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Dear consultants, we are not your lackeys



Dr david turner duo 3x2

I’ve ranted about this before and I’ll rant about it until I’m blue in the face: GPs are not consultants’ junior doctors.

I’ll say it again: GPs are not there to do the job of your juniors and support staff.

Despite all the promises that GPs are no longer to be ‘dumped on’ by hospitals, like poverty and inept governments, it never stops.

If anything, the extent of hospital work dumping has grown. It ranges from the oblique reference, such as, ‘it would be helpful it this patient were to have some physiotherapy’, to the overt, in your face, unapologetic crapping of work on our desks – for instance, ‘GP to do bloods in three weeks , titrate up analgesia, refer to physio and if no improvement refer to pain clinic’. Perhaps you’d like me to paint the patient’s garden fence while I’m at it?

Some of this behaviour is downright dangerous

If it weren’t such an absolute salt irrigation of an anal fissure, some of the dumping would be funny.

Like when a specialist in the local hospital sees a patient, decides the problem is too complex for him/her and that it needs a referral to a tertiary centre to see a sub-specialist – and that the person best suited to referring to this sub- specialist is, you guessed it, the GP.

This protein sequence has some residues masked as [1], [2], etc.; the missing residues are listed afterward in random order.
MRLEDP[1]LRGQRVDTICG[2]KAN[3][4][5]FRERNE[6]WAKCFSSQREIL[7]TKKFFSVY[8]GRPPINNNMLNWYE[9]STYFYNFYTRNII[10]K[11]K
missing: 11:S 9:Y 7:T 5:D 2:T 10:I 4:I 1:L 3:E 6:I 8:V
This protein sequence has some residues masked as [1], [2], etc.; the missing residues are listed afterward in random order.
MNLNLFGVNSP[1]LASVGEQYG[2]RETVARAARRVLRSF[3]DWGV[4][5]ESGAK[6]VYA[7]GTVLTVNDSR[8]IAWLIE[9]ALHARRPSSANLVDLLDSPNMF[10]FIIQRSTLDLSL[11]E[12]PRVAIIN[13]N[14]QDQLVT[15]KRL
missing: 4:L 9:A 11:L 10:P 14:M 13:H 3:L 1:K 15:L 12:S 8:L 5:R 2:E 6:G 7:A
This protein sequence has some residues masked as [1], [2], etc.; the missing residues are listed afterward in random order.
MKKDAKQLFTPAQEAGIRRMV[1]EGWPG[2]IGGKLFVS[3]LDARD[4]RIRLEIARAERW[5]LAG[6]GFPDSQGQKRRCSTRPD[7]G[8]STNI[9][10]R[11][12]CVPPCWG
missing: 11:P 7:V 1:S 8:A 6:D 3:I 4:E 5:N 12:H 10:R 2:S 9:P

Some of this behaviour is down to arrogance, some laziness and some (although less than claimed) is due to budgetary constraints.

Whatever the reasons, however, some of it is just downright dangerous.

I attended a meeting recently where a consultant thought it entirely reasonable to ask GPs to prescribe unlicensed medications to children.

I raised this with the consultant, and asked if they realised we take full clinical responsibility for prescribing even if the drug has been recommended by a specialist. The reply was that it is cheaper for GPs to prescribe. To which the chair of the meeting, to his credit, pointed out an FP10 costs the same whether issued by hospital or general practice. That some consultants need this spelled out to them is worrying.

I have tried every tactic in the book to deal with secondary care dumping: ignoring it, getting angry, trying to reason with the consultants and becoming utterly miserable, until all that is left is acceptance. Well, that, and an angry blog.

Dr David Turner is a GP in north-west London